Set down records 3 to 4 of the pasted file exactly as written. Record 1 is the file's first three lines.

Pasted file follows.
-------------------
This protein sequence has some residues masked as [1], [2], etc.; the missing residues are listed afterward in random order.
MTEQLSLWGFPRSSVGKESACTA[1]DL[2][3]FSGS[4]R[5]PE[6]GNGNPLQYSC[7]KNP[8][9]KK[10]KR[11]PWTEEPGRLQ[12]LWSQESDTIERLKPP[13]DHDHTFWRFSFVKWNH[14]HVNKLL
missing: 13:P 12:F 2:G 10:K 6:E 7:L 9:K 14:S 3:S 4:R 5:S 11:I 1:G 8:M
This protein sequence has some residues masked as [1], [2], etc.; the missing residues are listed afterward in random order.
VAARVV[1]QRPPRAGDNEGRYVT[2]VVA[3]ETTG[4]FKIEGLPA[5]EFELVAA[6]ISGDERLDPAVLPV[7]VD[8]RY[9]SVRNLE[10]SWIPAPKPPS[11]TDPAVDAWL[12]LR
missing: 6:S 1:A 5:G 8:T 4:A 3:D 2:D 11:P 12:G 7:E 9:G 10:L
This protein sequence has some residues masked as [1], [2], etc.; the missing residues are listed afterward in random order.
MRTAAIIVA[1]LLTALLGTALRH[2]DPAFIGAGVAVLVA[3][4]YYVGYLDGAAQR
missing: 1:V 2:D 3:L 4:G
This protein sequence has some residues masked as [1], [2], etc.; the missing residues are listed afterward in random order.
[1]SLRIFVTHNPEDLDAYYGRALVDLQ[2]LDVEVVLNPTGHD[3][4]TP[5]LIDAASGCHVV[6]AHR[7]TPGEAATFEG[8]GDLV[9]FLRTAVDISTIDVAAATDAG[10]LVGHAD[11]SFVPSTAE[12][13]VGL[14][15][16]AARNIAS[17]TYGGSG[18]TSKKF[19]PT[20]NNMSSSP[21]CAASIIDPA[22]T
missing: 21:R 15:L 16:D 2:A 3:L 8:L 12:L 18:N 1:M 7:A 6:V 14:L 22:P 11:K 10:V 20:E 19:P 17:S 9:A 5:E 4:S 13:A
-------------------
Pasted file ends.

This protein sequence has some residues masked as [1], [2], etc.; the missing residues are listed afterward in random order.
MRTAAIIVA[1]LLTALLGTALRH[2]DPAFIGAGVAVLVA[3][4]YYVGYLDGAAQR
missing: 1:V 2:D 3:L 4:G
This protein sequence has some residues masked as [1], [2], etc.; the missing residues are listed afterward in random order.
[1]SLRIFVTHNPEDLDAYYGRALVDLQ[2]LDVEVVLNPTGHD[3][4]TP[5]LIDAASGCHVV[6]AHR[7]TPGEAATFEG[8]GDLV[9]FLRTAVDISTIDVAAATDAG[10]LVGHAD[11]SFVPSTAE[12][13]VGL[14][15][16]AARNIAS[17]TYGGSG[18]TSKKF[19]PT[20]NNMSSSP[21]CAASIIDPA[22]T
missing: 21:R 15:L 16:D 2:A 3:L 8:L 12:L 18:N 1:M 7:A 6:V 14:L 22:P 11:K 10:V 20:E 19:P 17:S 9:A 5:E 4:S 13:A